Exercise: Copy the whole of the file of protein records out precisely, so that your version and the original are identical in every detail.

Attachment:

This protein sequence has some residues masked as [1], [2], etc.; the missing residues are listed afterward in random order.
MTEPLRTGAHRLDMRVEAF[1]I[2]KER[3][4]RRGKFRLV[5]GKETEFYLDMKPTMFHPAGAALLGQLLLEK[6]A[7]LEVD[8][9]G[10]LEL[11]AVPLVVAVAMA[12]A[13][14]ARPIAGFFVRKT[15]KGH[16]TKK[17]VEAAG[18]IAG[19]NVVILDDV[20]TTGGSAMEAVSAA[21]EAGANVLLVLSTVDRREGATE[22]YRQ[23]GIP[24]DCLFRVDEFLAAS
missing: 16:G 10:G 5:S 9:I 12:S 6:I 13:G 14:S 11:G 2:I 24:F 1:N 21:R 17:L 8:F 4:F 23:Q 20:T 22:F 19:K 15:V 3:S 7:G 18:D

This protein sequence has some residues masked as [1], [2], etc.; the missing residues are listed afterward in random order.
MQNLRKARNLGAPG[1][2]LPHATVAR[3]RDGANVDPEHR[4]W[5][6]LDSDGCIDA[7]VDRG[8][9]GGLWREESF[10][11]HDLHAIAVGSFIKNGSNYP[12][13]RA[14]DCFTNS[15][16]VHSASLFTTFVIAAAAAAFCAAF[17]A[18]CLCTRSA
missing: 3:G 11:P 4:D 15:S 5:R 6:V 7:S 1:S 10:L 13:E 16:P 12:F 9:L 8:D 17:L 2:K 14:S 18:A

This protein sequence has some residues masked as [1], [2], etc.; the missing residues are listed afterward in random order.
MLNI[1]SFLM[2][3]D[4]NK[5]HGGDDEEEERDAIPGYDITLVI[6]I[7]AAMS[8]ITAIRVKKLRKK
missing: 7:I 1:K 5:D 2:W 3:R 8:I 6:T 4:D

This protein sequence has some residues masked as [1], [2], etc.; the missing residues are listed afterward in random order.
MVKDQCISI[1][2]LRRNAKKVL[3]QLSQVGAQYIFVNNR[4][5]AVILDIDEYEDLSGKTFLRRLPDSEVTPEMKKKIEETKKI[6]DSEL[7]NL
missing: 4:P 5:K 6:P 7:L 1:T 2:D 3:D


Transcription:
This protein sequence has some residues masked as [1], [2], etc.; the missing residues are listed afterward in random order.
MTEPLRTGAHRLDMRVEAF[1]I[2]KER[3][4]RRGKFRLV[5]GKETEFYLDMKPTMFHPAGAALLGQLLLEK[6]A[7]LEVD[8][9]G[10]LEL[11]AVPLVVAVAMA[12]A[13][14]ARPIAGFFVRKT[15]KGH[16]TKK[17]VEAAG[18]IAG[19]NVVILDDV[20]TTGGSAMEAVSAA[21]EAGANVLLVLSTVDRREGATE[22]YRQ[23]GIP[24]DCLFRVDEFLAAS
missing: 16:G 10:G 5:S 9:I 12:S 6:I 13:G 14:S 11:G 2:I 24:F 1:N 21:R 17:L 8:F 4:F 23:Q 20:T 22:F 19:K 15:V 3:S 7:G 18:D

This protein sequence has some residues masked as [1], [2], etc.; the missing residues are listed afterward in random order.
MQNLRKARNLGAPG[1][2]LPHATVAR[3]RDGANVDPEHR[4]W[5][6]LDSDGCIDA[7]VDRG[8][9]GGLWREESF[10][11]HDLHAIAVGSFIKNGSNYP[12][13]RA[14]DCFTNS[15][16]VHSASLFTTFVIAAAAAAFCAAF[17]A[18]CLCTRSA
missing: 3:G 11:P 4:D 15:S 5:R 6:V 7:S 1:S 10:L 13:E 16:P 12:F 9:L 8:D 17:L 2:K 14:S 18:A

This protein sequence has some residues masked as [1], [2], etc.; the missing residues are listed afterward in random order.
MLNI[1]SFLM[2][3]D[4]NK[5]HGGDDEEEERDAIPGYDITLVI[6]I[7]AAMS[8]ITAIRVKKLRKK
missing: 7:I 1:K 5:D 2:W 3:R 8:I 6:T 4:D

This protein sequence has some residues masked as [1], [2], etc.; the missing residues are listed afterward in random order.
MVKDQCISI[1][2]LRRNAKKVL[3]QLSQVGAQYIFVNNR[4][5]AVILDIDEYEDLSGKTFLRRLPDSEVTPEMKKKIEETKKI[6]DSEL[7]NL
missing: 4:P 5:K 6:P 7:L 1:T 2:D 3:D